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The impact of Hurricane Matthew on North Carolina dams

Hurricane Matthew North Carolina (2).jpg

Sarah Kate Purnell
  Staff Writer

In late September, Hurricane Matthew shook North Carolina, bringing damage throughout the state, much of it from dam failures.

Of the at least 17 dams that failed as a result of the storm, 13 of them are in the local Cape Fear River Basin. The failure of dams caused hazardous flooding conditions across the eastern portion of the state.

“About 6.5 million gallons more[,]”  News & Observer’s Martha Quillin wrote, ”That’s how much water leapt from the little lake in the Rayconda neighborhood in Fayetteville into the big lake when the dam between the two impoundments broke as a result of intense hurricane rain. It severed Ancon Drive – the only safe road in and out of the neighborhood.”

“Regular inspections and safety code enforcement efforts can’t guarantee that dams won’t break, but they can prevent loss of life and excessive damage to property and infrastructure,” Dam Safety Chief of Regional Operations Brad Cole said, as quoted by Quillin.

Among the damages from Hurricane Matthew, the H.F. Lee Power Plant, owned by Duke Energy in Goldsboro, NC, took a considerable hit. A break in a portion of the cooling pond at the H.F. Lee facility had a minor impact on the Neuse River Basin.

The break was about 50 to 60 feet wide, with Duke Energy saying that less than an inch of water leaked into the Neuse River Basin.

“Once floodwaters started to recede, engineers were able to inspect the inactive ash basins at the site and did notice that some material, including coal ash, had left the outside berm of the inactive basins.” Zenica Chatman at Duke Energy stated. ”We contacted NCDEQ who came out and conducted a site visit and concluded that a minimal amount of ash had left the basin; not enough to fill the bed of an average pickup truck.”

Cenospheres were also found in the water as a result of the break.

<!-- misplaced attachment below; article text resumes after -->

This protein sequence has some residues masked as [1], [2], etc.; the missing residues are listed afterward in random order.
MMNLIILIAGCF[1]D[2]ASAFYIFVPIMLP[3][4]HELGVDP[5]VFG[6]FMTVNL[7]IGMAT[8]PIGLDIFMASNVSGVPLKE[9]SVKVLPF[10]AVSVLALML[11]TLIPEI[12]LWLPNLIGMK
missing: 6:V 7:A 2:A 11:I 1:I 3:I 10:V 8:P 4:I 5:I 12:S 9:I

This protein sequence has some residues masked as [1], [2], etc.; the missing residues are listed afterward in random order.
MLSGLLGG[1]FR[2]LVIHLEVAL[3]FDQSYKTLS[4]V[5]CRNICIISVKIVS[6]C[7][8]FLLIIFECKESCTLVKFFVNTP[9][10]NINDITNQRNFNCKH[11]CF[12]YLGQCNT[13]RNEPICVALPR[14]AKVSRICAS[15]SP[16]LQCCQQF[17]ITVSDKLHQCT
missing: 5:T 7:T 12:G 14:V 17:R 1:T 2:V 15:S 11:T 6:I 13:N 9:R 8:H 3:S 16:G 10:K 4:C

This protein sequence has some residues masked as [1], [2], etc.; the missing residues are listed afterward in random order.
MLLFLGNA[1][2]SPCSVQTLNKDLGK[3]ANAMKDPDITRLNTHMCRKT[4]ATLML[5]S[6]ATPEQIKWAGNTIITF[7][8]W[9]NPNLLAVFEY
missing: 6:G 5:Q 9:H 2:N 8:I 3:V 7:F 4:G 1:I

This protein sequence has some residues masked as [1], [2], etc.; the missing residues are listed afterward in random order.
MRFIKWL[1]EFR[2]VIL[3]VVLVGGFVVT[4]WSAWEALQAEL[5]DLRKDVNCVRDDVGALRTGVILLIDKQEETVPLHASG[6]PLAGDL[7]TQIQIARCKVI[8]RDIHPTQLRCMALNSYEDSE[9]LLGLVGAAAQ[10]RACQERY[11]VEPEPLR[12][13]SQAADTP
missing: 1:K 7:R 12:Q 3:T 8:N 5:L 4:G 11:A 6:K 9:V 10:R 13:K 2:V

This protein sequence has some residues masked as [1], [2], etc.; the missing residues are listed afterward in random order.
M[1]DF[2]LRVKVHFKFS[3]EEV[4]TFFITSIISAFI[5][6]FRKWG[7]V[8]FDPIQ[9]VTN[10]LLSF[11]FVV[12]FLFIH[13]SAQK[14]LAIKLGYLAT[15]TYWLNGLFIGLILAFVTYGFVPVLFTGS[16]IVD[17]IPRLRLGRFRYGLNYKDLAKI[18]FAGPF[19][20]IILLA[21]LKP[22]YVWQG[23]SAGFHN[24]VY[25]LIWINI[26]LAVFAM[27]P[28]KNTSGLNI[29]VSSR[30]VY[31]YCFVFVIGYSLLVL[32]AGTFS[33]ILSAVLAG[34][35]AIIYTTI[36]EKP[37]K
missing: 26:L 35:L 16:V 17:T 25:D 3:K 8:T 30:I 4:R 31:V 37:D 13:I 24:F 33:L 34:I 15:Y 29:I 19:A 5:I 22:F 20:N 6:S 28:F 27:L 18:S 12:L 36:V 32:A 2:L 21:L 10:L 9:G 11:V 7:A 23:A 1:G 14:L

“Cenospheres are microscopic, hollow beads that are a by-product of coal burning power plants.” Chatman explained, “They are inert, lighter particles that clump together when wet and are made largely of alumina and silica. They have different chemical properties than other types of fly ash particles. They are often harvested and beneficially used as fillers in a number of products, including fabric, bowling balls, tile, insulation and paint. When the cenospheres were discovered, NCDEQ returned to the site a second time to inspect the area where the cenospheres were found and determined that this did not change their overall conclusion of the amount of ash that had been released.”

Chatman stated that Duke Energy continued testing the water basin and has continued to find no ash-related particles in the Neuse River Basin since the breakage.

“We’ve already started cleanup of the cenospheres and submitted our repair and cleanup plans to the state.” Chatman stated,  “We will continue to work with the regulators to determine the best path forward.”

Witnesses in the Neuse River area claimed to see fly ash in the water and coating flooded trees. Reports by the Waterkeeper Alliance indicate a study from Appalachian State that found coal ash in rivers as a result of Hurricane Matthew.

Cleanup efforts continue throughout North Carolina, repairing storm and flood damage.

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